It’s time for the World Series!October 22, 2008 at 1:19 am | Posted in Baseball, Rays, World Series | 13 Comments
It’s time for the most storied and exciting annual sporting event in the world, the World Series! Tomorrow, Wednesday October 22, 2008 at 8:00 PM EDT, it all begins as Scott Kazmir will lead the Tampa Bay Rays and Cole Hamels will lead the Philadelphia Phillies into battle at Tropicana Field in St. Petersburg, Florida. This will be the first World Series in the history of the Tampa Bay franchise, which has only been around since 1998. Philadelphia has been in the National League since 1883, but has only won the World Series once, in 1980. So being a part of this year’s World Series is a major accomplishment for both of these teams.
Both teams are built around their young superstars. The Phillies feature a core of four players, all under the age of 30, that I believe is stronger than any group of four players on any other team. I’m talking about Cole Hamels, Ryan Howard, Chase Utley, and Jimmy Rollins. While the Rays are not loaded with genuine superstars like the Phillies are, they have an even younger core of stars including Scott Kazmir, James Shields, Matt Garza, Evan Longoria, B.J. Upton, and Carl Crawford. This will be the first time for all of these players in the World Series, and I believe that most baseball fans are excited to see so many fresh faces headlining the Fall Classic.
That brings me to a major point that I want to make. There has been a lot of media speculation recently that this year’s World Series will get low ratings. The argument is that fans only want to see the “large market” teams in the World Series. If there’s no team from New York, Los Angeles, Chicago, or Boston, the viewing public will stay away. JRJ from the excellent Sports Locker blog recently posted about this. I definitely disagree with this sentiment. On Sunday, Game 7 of the ALCS shattered the all-time record for the number of viewers for a baseball game on cable. Sure, you can argue that it was all because of Boston. But I believe that even more people were tuned in because they wanted to see the underdog Rays bring down the Red Sox empire. I believe that the vast majority of baseball fans, who are not Red Sox or Yankees fans, are tired of seeing the same two teams dominate for more than a decade, and they’re hungry to see new teams have postseason success. Also, don’t forget that Philadelphia is actually the fourth largest media market in the country.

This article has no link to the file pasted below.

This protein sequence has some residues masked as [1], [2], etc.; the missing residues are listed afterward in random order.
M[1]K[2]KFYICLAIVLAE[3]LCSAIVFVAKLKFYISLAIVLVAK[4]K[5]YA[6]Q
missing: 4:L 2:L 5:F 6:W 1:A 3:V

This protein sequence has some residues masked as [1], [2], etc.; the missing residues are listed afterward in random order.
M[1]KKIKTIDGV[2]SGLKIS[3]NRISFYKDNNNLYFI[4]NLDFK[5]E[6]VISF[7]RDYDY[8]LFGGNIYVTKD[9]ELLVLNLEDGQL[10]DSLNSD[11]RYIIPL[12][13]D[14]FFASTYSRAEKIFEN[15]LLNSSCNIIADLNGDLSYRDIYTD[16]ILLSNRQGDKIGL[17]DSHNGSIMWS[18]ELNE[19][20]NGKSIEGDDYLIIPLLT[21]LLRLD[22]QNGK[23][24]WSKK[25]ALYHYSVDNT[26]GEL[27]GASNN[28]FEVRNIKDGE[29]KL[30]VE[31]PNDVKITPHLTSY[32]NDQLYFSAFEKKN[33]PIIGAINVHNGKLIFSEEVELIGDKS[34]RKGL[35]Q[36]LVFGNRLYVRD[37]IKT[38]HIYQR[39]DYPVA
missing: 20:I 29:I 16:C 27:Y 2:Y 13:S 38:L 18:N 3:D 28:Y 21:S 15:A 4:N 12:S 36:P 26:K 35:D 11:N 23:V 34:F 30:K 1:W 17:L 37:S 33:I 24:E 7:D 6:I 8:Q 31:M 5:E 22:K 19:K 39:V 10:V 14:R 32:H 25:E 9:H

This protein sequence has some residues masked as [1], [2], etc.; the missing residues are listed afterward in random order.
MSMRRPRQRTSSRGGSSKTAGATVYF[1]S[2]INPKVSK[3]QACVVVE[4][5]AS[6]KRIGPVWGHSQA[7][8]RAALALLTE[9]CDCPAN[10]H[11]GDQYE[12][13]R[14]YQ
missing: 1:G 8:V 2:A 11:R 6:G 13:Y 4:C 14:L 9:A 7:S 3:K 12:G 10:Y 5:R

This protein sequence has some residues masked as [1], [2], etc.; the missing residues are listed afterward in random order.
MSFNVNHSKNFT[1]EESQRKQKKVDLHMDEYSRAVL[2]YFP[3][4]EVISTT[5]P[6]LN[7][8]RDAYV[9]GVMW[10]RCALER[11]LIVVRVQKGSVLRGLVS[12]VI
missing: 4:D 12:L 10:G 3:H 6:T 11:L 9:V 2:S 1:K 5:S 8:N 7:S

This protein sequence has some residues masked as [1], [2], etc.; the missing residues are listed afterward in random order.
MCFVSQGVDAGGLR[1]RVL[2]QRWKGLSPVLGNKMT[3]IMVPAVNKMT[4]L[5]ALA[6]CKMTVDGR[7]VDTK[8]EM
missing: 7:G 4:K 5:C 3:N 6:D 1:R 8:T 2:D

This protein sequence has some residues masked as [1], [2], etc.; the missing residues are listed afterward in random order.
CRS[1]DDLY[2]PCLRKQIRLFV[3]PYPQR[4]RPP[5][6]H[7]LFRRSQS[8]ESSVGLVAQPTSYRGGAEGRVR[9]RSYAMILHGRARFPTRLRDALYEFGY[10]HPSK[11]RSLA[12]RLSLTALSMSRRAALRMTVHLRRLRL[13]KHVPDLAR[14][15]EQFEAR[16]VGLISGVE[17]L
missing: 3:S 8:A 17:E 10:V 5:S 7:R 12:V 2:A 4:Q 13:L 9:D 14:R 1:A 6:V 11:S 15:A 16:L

The storyline for this year’s World Series is very compelling. It’s the unlikeliest matchup since the Twins and Braves both went from last place in their divisions in 1990 to the World Series in 1991. That 1991 Braves team was the only team in history that had the worst record in all of baseball one year and went to the World Series the next. They lost to the Twins in 1991, so the Rays have a chance to be the first team that goes from the worst record in all of baseball to World Series champions in one year. And I believe that there are many, many baseball fans who are excited to see if they can do it. On the other hand, the Phillies have some of the most passionate fans in the world, and they’re starving for a championship. It’s been 28 years since the Phillies won the World Series, and it’s been 15 years since the last time they were in it.
The 1991 World Series was one of the most exciting and entertaining of all-time. The games were very close and the series went to seven games. Can the 2008 World Series reach the same level of competitiveness?
First, I must issue a disclaimer. As you know, I’m a huge Rays fan and there is no way that I could pick the Phillies to win. So take my prediction with a whole shaker full of grains of salt. But also keep in mind that I successfully predicted that the Rays would beat the White Sox 3-1 and the Red Sox 4-3.